Words are words, poems are poems and freedom is freedom. She can’t really tell which one is worth more, and which one is worth less.

Those words popped up in her story a few days ago. Initially, they appeared on a banner hung from a highway just a block from where her parents lived, but just hours later were erased entirely from the internet’s memory, like a blank and heavy cloud suffocating the minds of those who saw and heard of it but would never mention it again. But not too outside of the firewall, so thousands residing outside the country retweet and repost them. They are hung up on banners in universities all across Europe, North America and East Asia, while the silent mass of onlookers — inside and outside the firewall — speculate and wait with bated breath on the impact of these acts of defiance. Which are what, precisely? She reflects and realizes, with a sinking feeling, that she doesn’t know. Who was the brave individual who had put up the banners? What will happen to him or her? Would the future be revised?

The motherland suffocates and staggers in the chains of unreasonable policies and questionable political actions, failed international contracts and abandoned promises, and all she can do is stare at the pamphlet in her hands, wishing that there was something — anything — that could be done. 

Should she go on to print even more pamphlets? Should she write an ode to the fallen brave? Or should she stay silent, just sit there, ponder, and get up and leave? Should she turn a blind eye to those who died, lost their families and lost their jobs due to the covid-policies? Should she pretend not to notice the heavy cloud of something that’s so painfully familiar, billowed over the head of 1.4 billion Chinese people? Should she lash out with the vengeance of a revolutionist and cry for freedom outside of the firewall?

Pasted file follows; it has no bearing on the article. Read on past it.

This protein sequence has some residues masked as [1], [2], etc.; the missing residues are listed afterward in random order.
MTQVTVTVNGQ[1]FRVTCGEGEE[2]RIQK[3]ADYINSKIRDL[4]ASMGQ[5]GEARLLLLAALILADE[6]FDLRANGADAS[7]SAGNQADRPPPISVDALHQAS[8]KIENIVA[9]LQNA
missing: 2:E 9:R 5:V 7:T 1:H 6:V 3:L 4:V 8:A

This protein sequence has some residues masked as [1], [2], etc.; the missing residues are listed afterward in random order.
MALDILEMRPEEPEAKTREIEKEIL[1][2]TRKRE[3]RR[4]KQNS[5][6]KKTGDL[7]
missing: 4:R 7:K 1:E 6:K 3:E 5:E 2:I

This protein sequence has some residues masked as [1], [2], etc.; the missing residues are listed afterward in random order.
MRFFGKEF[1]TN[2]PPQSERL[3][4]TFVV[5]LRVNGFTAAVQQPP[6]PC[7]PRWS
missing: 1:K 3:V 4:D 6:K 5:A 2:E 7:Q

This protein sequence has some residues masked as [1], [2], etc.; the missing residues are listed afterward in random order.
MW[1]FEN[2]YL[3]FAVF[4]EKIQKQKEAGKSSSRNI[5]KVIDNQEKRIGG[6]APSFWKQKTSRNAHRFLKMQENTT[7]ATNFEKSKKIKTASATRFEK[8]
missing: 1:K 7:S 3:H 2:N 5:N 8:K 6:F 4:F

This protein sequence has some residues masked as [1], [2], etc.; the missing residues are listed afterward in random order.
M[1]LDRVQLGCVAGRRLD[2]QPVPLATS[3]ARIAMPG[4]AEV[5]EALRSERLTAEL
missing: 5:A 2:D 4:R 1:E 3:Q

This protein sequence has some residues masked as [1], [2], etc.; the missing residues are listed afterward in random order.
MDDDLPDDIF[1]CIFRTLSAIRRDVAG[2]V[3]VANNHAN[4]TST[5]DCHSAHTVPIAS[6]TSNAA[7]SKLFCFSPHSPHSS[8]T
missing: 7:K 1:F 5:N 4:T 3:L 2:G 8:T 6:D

The cold hands and trembling lips would mirror that of those within, though plastered with grimacing smiles and feigned content. She takes out a marker and hesitates. Should she write the national anthem? Yes, that will do. 

“Rise, those who refused to be enslaved. Use our blood and bodies to build up the new Great Wall.” 

Alas, she has never been to the Great Wall; it has transformed from a wall that fortifies her motherland’s border into a wall that attracts 9.9 million tourists every year, which boosts the economy. A good thing. 

Someone approaches her. A fellow Chinese girl. She quickly drops the pen. 

“Did you print this?” she asks. 

She shakes her head almost too quickly. “It wasn’t me.” 

They exchange a quick look between them. “It would be perfect if the formatting looked better.” 

She nodded in agreement: it would be better if it were more artistically pleasing.Poetry would be better.

But words are words, poems are poems and freedom is freedom. She can’t really tell which one is worth more, and which one is worth less.